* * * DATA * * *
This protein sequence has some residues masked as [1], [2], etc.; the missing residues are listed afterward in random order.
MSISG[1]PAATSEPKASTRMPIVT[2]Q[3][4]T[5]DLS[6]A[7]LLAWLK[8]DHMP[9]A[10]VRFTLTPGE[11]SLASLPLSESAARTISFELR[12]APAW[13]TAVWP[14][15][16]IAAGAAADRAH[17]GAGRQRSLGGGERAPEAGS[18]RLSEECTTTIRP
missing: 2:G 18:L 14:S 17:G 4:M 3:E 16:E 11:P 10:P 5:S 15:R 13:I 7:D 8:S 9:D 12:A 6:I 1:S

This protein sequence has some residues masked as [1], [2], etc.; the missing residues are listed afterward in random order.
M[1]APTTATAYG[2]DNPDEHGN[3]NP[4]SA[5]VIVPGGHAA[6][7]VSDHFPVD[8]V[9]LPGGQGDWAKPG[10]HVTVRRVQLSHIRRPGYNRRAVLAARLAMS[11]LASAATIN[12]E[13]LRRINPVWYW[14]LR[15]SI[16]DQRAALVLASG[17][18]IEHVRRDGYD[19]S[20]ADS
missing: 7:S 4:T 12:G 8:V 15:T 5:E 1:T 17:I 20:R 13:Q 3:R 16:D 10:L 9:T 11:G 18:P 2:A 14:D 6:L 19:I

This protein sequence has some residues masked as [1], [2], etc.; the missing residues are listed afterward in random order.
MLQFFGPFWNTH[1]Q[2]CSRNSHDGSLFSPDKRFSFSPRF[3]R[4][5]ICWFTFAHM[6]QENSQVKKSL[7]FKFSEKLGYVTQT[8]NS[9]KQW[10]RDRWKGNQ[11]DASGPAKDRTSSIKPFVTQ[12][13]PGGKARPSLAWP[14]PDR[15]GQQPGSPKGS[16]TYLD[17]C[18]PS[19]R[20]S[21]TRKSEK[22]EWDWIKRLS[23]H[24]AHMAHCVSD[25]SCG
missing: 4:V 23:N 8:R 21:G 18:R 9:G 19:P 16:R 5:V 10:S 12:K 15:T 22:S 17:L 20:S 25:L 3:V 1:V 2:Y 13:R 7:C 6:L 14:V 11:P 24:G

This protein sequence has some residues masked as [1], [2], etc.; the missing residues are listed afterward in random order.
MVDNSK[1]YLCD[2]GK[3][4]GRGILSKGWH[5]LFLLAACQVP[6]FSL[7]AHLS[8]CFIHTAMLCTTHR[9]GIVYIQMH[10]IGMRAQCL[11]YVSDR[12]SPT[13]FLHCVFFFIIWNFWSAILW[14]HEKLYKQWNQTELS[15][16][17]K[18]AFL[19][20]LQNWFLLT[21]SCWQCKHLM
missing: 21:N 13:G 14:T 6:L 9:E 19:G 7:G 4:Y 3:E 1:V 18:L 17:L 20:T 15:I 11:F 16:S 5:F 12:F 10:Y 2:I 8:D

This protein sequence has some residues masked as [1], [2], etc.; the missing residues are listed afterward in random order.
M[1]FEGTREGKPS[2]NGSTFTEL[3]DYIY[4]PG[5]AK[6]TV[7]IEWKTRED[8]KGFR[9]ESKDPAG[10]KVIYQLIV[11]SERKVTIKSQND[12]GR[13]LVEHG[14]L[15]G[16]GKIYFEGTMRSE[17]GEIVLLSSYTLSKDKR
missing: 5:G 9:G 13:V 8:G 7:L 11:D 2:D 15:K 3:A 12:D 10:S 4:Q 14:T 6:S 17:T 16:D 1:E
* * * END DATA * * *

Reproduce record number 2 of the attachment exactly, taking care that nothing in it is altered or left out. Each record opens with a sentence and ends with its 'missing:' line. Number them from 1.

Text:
This protein sequence has some residues masked as [1], [2], etc.; the missing residues are listed afterward in random order.
M[1]APTTATAYG[2]DNPDEHGN[3]NP[4]SA[5]VIVPGGHAA[6][7]VSDHFPVD[8]V[9]LPGGQGDWAKPG[10]HVTVRRVQLSHIRRPGYNRRAVLAARLAMS[11]LASAATIN[12]E[13]LRRINPVWYW[14]LR[15]SI[16]DQRAALVLASG[17][18]IEHVRRDGYD[19]S[20]ADS
missing: 7:S 4:T 12:G 8:V 15:T 5:E 1:T 17:I 20:R 13:Q 3:R 16:D 10:L 9:T 11:G 18:P 2:A 14:D 6:L 19:I